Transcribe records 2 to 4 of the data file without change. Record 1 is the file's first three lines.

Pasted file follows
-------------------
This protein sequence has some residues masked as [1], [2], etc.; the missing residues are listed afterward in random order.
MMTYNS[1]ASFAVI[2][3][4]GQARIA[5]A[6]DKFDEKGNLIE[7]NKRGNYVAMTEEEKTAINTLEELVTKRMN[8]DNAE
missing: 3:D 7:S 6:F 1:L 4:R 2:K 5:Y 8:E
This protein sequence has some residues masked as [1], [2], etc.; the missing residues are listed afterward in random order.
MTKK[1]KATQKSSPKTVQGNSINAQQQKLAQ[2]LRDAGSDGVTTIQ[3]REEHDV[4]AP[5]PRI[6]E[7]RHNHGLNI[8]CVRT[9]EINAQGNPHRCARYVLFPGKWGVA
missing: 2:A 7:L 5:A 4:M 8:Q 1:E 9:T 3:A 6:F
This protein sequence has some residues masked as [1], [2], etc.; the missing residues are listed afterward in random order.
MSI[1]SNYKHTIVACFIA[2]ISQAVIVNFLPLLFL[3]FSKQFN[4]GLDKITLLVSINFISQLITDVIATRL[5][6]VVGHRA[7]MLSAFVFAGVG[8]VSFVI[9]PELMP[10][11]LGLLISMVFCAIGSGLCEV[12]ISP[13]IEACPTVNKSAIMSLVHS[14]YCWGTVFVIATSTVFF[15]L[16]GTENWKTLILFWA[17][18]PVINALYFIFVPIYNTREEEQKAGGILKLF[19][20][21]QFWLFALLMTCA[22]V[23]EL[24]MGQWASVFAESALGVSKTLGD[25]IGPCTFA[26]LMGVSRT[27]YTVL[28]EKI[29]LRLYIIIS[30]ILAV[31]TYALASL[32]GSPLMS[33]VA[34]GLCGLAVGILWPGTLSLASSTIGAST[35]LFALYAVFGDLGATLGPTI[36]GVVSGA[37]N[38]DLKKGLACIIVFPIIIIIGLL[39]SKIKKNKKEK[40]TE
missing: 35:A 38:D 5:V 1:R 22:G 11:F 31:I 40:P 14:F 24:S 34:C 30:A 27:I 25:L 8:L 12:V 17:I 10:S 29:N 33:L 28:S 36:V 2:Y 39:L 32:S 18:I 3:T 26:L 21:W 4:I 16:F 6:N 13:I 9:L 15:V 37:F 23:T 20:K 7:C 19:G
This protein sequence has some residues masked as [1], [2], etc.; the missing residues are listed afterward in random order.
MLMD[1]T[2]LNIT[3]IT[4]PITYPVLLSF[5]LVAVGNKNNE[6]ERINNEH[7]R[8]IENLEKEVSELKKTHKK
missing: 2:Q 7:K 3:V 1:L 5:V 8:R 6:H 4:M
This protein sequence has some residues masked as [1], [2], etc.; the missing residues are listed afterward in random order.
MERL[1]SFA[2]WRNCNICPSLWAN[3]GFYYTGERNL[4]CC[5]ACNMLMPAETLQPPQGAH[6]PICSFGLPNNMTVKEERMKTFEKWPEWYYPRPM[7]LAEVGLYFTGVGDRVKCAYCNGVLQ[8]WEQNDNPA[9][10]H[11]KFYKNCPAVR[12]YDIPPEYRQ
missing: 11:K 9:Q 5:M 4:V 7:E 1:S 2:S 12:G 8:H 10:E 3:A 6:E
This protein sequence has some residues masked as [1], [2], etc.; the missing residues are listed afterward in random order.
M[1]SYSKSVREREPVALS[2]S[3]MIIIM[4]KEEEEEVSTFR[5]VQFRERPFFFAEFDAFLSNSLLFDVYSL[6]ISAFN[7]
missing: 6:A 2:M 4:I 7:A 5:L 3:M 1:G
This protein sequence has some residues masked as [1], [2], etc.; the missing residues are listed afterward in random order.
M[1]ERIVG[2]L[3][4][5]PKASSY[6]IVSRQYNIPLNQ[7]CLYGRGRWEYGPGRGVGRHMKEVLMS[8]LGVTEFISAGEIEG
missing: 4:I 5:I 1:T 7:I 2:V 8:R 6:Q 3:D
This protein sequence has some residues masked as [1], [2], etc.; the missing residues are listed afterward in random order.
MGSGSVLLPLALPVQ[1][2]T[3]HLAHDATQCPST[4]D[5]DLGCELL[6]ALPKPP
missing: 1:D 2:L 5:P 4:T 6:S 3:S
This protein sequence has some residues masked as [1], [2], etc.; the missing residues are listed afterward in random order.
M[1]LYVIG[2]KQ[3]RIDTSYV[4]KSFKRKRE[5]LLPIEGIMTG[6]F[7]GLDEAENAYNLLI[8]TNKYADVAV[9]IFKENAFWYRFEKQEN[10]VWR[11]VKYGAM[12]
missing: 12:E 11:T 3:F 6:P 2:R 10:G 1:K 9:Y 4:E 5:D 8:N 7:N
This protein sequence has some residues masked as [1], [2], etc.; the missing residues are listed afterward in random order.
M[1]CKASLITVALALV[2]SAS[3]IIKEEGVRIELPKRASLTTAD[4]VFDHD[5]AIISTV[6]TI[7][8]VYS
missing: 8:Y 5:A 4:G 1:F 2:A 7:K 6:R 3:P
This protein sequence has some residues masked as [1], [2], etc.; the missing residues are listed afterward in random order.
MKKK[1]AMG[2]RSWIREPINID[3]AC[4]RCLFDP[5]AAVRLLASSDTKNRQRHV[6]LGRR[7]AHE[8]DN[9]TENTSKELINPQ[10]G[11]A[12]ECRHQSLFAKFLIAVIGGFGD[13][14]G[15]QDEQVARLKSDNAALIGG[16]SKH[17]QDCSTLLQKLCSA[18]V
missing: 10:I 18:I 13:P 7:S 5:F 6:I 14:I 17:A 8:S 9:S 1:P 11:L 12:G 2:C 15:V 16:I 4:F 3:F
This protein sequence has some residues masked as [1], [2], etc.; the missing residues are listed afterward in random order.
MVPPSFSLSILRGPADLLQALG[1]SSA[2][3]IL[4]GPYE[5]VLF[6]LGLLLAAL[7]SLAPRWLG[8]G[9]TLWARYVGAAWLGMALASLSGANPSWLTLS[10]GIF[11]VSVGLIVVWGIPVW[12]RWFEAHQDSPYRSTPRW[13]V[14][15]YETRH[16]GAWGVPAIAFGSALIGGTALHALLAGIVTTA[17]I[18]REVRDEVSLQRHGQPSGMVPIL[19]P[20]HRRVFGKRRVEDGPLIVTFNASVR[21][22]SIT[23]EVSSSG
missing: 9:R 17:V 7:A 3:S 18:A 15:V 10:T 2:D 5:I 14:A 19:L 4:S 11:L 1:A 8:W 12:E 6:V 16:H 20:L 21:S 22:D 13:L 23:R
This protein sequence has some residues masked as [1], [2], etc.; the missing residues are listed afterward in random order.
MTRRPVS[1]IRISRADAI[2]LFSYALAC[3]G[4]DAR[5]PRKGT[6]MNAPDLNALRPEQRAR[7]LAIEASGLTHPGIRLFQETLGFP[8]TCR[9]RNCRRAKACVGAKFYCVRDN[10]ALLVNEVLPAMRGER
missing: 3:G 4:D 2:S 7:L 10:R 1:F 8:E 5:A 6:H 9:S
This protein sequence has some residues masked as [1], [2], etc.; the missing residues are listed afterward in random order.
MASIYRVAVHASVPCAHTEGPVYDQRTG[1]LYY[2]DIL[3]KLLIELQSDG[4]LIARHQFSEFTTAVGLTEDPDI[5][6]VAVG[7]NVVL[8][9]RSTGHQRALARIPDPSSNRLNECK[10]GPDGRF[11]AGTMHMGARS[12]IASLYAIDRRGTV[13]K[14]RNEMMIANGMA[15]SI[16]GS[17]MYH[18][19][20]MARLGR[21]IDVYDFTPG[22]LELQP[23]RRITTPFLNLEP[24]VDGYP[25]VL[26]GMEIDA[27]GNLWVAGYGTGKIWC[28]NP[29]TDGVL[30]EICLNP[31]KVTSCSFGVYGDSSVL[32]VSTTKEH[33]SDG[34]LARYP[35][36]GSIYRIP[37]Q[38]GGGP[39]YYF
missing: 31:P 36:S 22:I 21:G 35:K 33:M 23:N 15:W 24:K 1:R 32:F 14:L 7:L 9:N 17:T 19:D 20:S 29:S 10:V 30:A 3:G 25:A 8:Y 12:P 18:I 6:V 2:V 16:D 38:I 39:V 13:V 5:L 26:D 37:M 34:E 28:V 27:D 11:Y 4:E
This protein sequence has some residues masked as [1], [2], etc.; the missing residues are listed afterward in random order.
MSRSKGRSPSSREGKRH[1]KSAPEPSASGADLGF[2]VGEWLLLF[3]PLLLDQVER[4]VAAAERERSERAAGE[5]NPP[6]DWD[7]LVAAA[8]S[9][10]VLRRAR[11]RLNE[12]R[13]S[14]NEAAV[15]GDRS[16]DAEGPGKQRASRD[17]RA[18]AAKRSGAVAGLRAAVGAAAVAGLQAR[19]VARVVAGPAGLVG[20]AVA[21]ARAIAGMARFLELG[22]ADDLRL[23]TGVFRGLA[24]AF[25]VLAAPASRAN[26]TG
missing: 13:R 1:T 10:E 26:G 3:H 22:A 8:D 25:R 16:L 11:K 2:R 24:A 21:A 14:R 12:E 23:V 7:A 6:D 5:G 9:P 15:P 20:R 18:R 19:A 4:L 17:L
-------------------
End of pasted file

This protein sequence has some residues masked as [1], [2], etc.; the missing residues are listed afterward in random order.
MTKK[1]KATQKSSPKTVQGNSINAQQQKLAQ[2]LRDAGSDGVTTIQ[3]REEHDV[4]AP[5]PRI[6]E[7]RHNHGLNI[8]CVRT[9]EINAQGNPHRCARYVLFPGKWGVA
missing: 2:A 7:L 5:A 4:M 8:Q 1:E 9:T 3:A 6:F
This protein sequence has some residues masked as [1], [2], etc.; the missing residues are listed afterward in random order.
MSI[1]SNYKHTIVACFIA[2]ISQAVIVNFLPLLFL[3]FSKQFN[4]GLDKITLLVSINFISQLITDVIATRL[5][6]VVGHRA[7]MLSAFVFAGVG[8]VSFVI[9]PELMP[10][11]LGLLISMVFCAIGSGLCEV[12]ISP[13]IEACPTVNKSAIMSLVHS[14]YCWGTVFVIATSTVFF[15]L[16]GTENWKTLILFWA[17][18]PVINALYFIFVPIYNTREEEQKAGGILKLF[19][20][21]QFWLFALLMTCA[22]V[23]EL[24]MGQWASVFAESALGVSKTLGD[25]IGPCTFA[26]LMGVSRT[27]YTVL[28]EKI[29]LRLYIIIS[30]ILAV[31]TYALASL[32]GSPLMS[33]VA[34]GLCGLAVGILWPGTLSLASSTIGAST[35]LFALYAVFGDLGATLGPTI[36]GVVSGA[37]N[38]DLKKGLACIIVFPIIIIIGLL[39]SKIKKNKKEK[40]TE
missing: 35:A 38:D 5:V 1:R 22:G 11:F 31:I 40:P 14:F 24:S 34:C 30:A 27:I 25:L 8:L 12:V 17:I 10:S 29:N 33:L 28:S 36:V 2:Y 39:L 32:S 18:I 3:T 26:L 21:W 4:I 16:F 6:N 13:I 9:L 15:V 37:F 23:T 20:K 7:C 19:G
This protein sequence has some residues masked as [1], [2], etc.; the missing residues are listed afterward in random order.
MLMD[1]T[2]LNIT[3]IT[4]PITYPVLLSF[5]LVAVGNKNNE[6]ERINNEH[7]R[8]IENLEKEVSELKKTHKK
missing: 2:Q 7:K 3:V 1:L 5:V 8:R 6:H 4:M